It sometimes happens in politics that arguments close to sounding cogent can, upon closer inspection, become the very opposite.
Take the uproar by Denzil Minnan-Wong and others over council crying poor, then buying a failing playhouse (Theatre Passe Muraille).
Some in the public may have bought this one, but there's a realm between understanding the issues and not understanding where many people understand just enough to really effectively misunderstand.
That's why often the only news light enough to travel the valley is about "overspending" on cultural "frills" or complaints about over-taxing. Some councillors encourage these stories; some likely dwell in the valley themselves. The disjunct between spending and rhetoric is similar to the one between capital and operating budgets. How about a metaphor?
"Your operating budget is your heat and your groceries, and your capital budget is your roof and your plumbing," says Councillor Gord Perks of the Budget Committee. Okay, that works.
Operating is funded from taxes, with minimal help from other levels of government. Capital tracks, facilities, etc is funded mostly by loans and moderate government assistance.
The capital budget is under control in the short term, the city's credit rating being "A++" one reason it hasn't come up. That city managers would very much like to pre-empt any talk of patching operating gaps with capital dollars is likely another.
And here we reach the gooey centre. There are routine objections to expanded capital spending. Former budget chief David Soknacki recently published an op-ed to that effect, while a touchy city press release responded with the official line that capital and operating are two solitudes.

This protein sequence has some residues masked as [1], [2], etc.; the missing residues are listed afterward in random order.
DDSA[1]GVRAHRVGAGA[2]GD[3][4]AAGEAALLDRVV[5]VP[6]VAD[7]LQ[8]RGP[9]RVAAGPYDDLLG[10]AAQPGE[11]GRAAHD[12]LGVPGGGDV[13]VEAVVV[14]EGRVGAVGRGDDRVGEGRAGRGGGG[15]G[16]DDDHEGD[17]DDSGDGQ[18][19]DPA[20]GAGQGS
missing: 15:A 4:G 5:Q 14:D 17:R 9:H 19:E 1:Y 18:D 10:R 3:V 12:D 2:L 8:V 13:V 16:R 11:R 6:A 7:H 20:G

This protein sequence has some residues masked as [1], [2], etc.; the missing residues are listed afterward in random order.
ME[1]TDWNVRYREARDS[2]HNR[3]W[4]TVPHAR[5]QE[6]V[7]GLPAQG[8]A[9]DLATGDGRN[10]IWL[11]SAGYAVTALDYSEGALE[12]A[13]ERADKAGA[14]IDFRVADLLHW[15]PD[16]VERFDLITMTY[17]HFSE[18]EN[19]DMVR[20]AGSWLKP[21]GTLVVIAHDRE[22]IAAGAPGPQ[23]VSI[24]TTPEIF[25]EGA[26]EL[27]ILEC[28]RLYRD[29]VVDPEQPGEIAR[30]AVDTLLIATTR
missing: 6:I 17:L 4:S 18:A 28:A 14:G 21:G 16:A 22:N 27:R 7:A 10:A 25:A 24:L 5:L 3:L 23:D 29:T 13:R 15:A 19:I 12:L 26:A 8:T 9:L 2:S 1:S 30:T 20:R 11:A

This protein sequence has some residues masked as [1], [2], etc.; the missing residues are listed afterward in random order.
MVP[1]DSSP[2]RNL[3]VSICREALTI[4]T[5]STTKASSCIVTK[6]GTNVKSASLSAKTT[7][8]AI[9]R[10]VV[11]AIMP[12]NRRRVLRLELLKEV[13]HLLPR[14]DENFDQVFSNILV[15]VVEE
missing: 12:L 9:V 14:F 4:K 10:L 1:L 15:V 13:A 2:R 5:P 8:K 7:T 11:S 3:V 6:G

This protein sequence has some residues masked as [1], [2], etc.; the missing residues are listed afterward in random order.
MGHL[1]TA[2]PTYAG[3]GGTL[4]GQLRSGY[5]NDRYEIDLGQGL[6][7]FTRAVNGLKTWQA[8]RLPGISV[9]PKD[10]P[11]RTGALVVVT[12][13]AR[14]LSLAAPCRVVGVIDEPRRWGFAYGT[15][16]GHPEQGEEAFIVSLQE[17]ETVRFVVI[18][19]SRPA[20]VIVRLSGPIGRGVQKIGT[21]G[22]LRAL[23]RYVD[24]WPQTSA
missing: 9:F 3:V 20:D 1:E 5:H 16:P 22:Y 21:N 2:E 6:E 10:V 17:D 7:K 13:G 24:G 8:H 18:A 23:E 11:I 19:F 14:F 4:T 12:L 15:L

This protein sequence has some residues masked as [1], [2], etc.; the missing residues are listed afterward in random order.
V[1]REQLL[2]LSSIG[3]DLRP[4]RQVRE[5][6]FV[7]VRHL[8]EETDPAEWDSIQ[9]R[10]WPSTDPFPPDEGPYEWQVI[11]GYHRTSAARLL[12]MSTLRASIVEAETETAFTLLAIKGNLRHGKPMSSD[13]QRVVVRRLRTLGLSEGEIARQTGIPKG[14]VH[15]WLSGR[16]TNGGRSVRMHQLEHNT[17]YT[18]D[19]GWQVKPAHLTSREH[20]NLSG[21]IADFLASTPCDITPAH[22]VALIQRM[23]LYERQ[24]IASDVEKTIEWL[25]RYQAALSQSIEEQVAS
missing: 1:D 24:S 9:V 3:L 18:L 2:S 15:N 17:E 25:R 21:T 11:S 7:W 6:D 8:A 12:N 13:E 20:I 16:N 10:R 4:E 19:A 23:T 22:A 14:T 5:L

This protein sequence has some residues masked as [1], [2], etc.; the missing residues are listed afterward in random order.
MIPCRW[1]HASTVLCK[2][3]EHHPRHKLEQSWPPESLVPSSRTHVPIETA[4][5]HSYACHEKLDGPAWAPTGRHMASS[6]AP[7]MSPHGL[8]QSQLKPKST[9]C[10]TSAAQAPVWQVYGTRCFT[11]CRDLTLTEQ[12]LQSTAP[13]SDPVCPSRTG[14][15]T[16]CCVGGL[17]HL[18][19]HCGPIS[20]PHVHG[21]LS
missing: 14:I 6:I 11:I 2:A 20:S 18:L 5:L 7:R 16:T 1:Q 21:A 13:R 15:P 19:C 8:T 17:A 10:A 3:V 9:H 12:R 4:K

Yes and no. A percentage of taxes (17 per cent in 2007) goes toward capital (4.5 per cent of the budget this year), and a percentage goes to capital debt service (12.6 per cent this year.) Each year, debt grows by about $250 million, while the city retires about $200 million. And capital spending incurs future operating costs: if you build a library, you need to light it and pay staff.
But capital spending can also save or generate money. "If we build a library, why should I pay for it all now, when benefits will come over 50 years?" says Budget member Joe Mihevc. This results in capital assets, and hopefully invites development, raising property values and hence property taxes.
Miller opponents David Caplan and Case Ootes are pushing to cut capital or reallocate it to operating budgets. And though the administration was careful not to put it this way, that's what happened when City Hall office renovations were suspended following the failed tax vote.
Slowed capital spending can slow operating revenues by freezing development, driving away transit riders or simply raising the cost of repairs. Most current capital expenditures are earmarked "state of good repair," and Perks points out that over half are on transit. He has little time for people targeting capital spending. "You can argue about whether you're keeping lights on too long, but when you've got a hole in the roof, you patch it," he says.
On the other hand and Perks would agree it's hard to cry necessity about something like the Front Street Extension project hoarding unspent millions when the plans to topple the Gardiner, which necessitated it, are essentially dead.
The criteria for distinguishing investment from trophy spending are hazy, and the definition of "state of good repair" seems up for grabs. And it's hard to say if redesigning Nathan Phillips Square is in the SGR category.
Mihevc says it is. "Say your porch is falling apart. Do you repair it or do you add a new room out front for $10,000 more?" he says. Well, if I weren't sure I had the 10 grand, I might just repair. But if I knew I wanted a new room down the road, doing repairs could mean I couldn't afford it later.
Ultimately, burning long-term infrastructure funds on operating emergencies not only robs the city of its dignity, but is akin to tearing up your walls to keep your fireplace burning.
It's easy to wonder how long this can go on: issue debt, build to make money to pay off debt, and keep your credit rating high enough to get more.
The idea of constant growth seems like something all cities will have to confront. But not when we can only just afford essentials, and when negligible savings are trumpeted as solutions. They're not, but they are savings, and best to lie using the truth, I suppose. And so, in the middle country, confusion reigns.